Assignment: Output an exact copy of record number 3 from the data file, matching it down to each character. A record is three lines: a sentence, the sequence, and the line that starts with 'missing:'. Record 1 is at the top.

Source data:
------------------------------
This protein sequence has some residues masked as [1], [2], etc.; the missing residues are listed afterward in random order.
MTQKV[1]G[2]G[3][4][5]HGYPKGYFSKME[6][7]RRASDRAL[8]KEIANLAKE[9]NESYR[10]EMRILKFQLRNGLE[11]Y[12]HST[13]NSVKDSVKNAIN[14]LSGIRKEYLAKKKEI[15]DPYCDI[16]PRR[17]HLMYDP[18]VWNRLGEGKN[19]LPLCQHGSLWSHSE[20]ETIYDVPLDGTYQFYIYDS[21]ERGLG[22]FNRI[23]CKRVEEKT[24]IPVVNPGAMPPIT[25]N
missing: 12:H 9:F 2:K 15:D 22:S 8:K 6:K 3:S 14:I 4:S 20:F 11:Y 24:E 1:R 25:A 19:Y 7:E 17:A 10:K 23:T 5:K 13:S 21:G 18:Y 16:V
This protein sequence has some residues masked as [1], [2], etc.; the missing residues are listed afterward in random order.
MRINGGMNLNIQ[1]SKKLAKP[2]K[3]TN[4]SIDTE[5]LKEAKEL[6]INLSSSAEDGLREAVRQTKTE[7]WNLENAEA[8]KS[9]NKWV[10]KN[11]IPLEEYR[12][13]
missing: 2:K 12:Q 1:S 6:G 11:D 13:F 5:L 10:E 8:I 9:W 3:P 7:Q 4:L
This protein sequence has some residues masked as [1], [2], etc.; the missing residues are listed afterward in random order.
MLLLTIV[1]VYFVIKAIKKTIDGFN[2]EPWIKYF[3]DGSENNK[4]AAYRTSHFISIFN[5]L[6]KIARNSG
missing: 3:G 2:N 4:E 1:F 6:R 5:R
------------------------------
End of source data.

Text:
This protein sequence has some residues masked as [1], [2], etc.; the missing residues are listed afterward in random order.
MLLLTIV[1]VYFVIKAIKKTIDGFN[2]EPWIKYF[3]DGSENNK[4]AAYRTSHFISIFN[5]L[6]KIARNSG
missing: 3:G 2:N 4:E 1:F 6:R 5:R